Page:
If you hold a power of attorney for someone else and wish to handle that person’s business for him or her, then it is essential that others recognize the validity of your power. If they refuse to accept the POA, it could leave you in a situation where you cannot carry out your duties.

According to The Florida Bar, if a third party will not accept your legal power of attorney, then you can take that person to court. However, you must first allow the other party time to consult with his or her own attorney. If the other party still refuses to accept your POA, then he or she must give you a written reason for doing so.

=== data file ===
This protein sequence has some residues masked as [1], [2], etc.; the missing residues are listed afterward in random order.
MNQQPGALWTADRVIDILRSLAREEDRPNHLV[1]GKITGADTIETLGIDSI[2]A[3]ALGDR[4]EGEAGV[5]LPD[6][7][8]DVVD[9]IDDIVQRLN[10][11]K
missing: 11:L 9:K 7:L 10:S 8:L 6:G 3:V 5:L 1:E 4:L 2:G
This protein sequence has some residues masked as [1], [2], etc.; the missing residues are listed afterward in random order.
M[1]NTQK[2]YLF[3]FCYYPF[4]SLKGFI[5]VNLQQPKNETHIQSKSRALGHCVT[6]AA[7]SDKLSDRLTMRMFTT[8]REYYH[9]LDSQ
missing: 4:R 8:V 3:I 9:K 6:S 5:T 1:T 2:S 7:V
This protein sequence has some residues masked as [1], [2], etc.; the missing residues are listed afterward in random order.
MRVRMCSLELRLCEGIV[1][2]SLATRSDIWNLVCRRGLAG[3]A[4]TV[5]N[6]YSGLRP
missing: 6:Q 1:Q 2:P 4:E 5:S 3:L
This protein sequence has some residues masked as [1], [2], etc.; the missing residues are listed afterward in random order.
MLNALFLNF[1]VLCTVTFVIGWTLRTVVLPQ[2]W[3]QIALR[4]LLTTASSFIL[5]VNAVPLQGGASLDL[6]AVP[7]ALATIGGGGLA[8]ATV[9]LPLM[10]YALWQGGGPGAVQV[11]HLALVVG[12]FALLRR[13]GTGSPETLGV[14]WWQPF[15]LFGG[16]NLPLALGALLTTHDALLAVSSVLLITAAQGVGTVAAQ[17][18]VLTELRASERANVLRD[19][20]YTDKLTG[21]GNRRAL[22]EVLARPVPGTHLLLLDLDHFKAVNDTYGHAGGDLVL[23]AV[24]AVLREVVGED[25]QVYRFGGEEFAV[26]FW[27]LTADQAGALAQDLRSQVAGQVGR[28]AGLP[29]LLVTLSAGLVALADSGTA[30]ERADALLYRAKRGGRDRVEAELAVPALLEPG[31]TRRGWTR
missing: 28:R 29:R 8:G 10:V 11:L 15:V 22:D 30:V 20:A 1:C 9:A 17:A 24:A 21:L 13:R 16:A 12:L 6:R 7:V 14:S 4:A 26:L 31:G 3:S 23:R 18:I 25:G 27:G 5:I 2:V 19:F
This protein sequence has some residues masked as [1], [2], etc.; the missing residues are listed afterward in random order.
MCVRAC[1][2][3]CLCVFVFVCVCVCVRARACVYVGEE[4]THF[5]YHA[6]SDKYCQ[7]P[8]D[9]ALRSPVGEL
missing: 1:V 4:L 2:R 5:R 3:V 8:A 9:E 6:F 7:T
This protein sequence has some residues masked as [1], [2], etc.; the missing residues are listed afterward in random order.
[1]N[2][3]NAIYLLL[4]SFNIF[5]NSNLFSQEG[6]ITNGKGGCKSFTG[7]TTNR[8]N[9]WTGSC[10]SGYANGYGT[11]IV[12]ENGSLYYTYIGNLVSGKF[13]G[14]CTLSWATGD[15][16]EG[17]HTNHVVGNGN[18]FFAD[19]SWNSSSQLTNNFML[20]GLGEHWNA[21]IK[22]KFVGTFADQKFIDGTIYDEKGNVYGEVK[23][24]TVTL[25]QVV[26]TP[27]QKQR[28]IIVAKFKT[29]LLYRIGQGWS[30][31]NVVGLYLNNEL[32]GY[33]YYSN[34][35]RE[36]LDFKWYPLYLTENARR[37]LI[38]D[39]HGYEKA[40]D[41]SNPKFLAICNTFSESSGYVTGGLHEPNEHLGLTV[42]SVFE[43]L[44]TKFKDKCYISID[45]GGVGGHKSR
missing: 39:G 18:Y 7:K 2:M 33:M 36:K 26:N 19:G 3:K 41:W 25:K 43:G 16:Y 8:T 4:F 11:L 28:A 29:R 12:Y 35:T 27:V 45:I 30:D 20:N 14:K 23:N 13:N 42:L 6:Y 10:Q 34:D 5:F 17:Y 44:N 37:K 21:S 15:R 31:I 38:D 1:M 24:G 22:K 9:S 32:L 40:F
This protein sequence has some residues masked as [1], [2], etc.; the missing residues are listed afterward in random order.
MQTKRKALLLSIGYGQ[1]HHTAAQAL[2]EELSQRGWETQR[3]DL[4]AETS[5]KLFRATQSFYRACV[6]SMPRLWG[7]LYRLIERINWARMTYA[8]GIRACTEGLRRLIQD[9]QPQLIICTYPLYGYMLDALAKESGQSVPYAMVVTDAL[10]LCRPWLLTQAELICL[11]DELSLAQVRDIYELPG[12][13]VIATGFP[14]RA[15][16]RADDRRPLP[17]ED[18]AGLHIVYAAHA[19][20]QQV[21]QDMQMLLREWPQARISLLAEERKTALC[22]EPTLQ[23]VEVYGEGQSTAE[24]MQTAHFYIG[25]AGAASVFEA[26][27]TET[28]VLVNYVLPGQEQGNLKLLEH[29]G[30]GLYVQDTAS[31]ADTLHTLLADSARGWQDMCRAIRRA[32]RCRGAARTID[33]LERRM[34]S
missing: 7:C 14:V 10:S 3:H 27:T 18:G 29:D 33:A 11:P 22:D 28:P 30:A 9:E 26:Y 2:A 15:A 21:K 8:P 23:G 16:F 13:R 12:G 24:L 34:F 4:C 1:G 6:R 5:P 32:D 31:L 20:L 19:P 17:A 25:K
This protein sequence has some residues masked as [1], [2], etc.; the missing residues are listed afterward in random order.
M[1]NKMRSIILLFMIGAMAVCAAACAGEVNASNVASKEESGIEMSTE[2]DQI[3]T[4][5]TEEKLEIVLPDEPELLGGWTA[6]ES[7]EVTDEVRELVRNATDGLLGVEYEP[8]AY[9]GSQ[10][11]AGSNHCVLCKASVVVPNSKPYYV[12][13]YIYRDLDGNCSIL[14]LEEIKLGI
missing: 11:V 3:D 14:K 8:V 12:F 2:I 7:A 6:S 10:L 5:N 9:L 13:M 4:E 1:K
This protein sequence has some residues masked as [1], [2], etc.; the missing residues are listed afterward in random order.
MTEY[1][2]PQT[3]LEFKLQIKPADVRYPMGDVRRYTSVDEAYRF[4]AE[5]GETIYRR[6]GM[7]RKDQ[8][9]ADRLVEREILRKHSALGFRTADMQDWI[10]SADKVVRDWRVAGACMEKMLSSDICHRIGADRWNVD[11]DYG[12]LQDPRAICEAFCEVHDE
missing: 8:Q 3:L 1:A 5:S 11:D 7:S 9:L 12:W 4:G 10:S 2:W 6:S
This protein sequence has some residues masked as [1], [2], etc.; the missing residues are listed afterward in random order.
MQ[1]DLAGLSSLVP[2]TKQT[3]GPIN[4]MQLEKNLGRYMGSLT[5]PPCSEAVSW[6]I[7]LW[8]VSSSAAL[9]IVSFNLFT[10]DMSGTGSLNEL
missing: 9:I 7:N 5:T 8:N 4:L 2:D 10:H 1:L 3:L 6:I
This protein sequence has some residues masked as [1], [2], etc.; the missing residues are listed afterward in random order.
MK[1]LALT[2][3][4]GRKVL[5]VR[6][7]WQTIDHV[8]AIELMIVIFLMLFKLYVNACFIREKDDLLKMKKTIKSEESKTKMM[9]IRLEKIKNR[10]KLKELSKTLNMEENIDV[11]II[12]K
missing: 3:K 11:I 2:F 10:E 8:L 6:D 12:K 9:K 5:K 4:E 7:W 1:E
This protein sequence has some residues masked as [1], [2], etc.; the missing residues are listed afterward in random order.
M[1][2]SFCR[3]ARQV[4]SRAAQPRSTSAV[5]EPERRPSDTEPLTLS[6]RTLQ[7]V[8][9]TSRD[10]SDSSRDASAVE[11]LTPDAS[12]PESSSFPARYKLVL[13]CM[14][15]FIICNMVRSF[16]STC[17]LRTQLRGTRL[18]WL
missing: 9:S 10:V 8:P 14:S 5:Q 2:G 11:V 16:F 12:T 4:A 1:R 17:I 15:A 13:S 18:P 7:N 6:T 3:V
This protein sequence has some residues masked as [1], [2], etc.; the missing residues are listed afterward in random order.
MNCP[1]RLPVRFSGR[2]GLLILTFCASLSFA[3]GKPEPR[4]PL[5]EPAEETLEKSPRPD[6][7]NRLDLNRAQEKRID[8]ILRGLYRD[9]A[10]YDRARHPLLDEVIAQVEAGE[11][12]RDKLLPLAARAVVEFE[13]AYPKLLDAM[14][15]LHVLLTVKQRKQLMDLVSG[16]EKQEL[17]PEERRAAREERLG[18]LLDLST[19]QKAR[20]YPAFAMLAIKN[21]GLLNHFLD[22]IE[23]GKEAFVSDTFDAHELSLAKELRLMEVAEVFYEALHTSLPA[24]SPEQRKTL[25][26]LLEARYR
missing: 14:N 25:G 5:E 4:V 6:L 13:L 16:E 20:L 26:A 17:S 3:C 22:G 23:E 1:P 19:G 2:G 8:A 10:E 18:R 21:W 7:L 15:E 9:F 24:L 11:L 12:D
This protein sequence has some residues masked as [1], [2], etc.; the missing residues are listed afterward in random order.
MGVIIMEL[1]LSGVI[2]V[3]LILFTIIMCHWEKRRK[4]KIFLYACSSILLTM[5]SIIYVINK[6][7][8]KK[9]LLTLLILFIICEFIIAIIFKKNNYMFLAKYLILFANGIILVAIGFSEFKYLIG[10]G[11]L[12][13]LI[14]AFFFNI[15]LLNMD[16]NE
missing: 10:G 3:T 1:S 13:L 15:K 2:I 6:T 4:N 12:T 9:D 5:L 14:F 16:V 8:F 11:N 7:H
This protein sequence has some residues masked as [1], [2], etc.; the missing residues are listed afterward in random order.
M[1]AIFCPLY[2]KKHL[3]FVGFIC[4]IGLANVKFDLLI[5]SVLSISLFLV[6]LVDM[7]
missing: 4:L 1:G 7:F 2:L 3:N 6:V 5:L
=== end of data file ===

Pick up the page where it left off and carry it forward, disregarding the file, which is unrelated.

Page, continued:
Reasoning other parties may use

Many times, another person will refuse to accept your POA because he or she is unsure it is valid. You must give the person a reasonable amount of time to review the POA and validate it. The other party may check to ensure it is real and that the issuer has not revoked it. If another party accepts a POA that is invalid, it could become liable for damages.

You will have to sign an affidavit before anyone will accept your POA. This is a mandate of Florida law, and it is a legal document saying you have the rights afforded to you by the POA.

Taking the other person to court

If the refusal to accept your POA causes damages to you or the person you represent, then you may have a case in court. The court may order the other party to pay you damages, along with the expenses you incurred by going to court.